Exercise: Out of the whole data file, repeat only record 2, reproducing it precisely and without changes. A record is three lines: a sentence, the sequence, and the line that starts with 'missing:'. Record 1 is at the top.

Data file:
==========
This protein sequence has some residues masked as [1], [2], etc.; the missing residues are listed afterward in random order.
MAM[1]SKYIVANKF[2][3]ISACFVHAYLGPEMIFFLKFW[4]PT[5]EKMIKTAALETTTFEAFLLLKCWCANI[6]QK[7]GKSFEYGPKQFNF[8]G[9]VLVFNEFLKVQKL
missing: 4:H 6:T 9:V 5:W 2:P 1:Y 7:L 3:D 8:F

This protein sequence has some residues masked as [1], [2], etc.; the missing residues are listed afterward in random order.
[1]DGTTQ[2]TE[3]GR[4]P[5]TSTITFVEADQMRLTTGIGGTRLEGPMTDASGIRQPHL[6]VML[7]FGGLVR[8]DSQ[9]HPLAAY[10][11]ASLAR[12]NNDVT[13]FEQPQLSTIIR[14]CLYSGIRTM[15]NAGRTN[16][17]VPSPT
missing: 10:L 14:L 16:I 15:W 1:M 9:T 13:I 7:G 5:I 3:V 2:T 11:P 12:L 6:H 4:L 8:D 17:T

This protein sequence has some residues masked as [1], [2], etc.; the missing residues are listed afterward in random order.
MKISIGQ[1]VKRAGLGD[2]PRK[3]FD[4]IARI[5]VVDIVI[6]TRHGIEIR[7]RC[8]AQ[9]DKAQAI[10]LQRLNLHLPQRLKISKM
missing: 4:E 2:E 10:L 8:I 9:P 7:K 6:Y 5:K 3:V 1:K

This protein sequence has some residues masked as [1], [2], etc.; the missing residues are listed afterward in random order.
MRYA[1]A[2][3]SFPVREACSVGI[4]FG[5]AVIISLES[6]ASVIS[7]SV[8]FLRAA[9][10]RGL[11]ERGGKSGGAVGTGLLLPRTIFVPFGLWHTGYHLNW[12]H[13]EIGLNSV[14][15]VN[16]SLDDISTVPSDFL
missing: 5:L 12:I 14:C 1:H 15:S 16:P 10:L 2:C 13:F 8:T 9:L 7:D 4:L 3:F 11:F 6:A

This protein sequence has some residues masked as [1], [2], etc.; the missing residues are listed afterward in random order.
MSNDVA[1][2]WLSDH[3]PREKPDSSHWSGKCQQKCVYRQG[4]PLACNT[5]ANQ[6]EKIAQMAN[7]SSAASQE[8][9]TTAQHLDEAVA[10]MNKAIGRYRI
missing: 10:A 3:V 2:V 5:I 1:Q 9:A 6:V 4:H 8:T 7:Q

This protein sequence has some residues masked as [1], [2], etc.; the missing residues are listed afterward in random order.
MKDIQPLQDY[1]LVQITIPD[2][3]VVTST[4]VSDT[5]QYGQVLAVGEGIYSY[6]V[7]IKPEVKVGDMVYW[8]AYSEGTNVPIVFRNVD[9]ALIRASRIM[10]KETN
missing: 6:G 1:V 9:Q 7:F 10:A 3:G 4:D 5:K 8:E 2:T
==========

This protein sequence has some residues masked as [1], [2], etc.; the missing residues are listed afterward in random order.
[1]DGTTQ[2]TE[3]GR[4]P[5]TSTITFVEADQMRLTTGIGGTRLEGPMTDASGIRQPHL[6]VML[7]FGGLVR[8]DSQ[9]HPLAAY[10][11]ASLAR[12]NNDVT[13]FEQPQLSTIIR[14]CLYSGIRTM[15]NAGRTN[16][17]VPSPT
missing: 10:L 14:L 16:I 15:W 1:M 9:T 13:I 7:G 5:I 3:V 2:T 11:P 12:L 6:H 4:L 8:D 17:T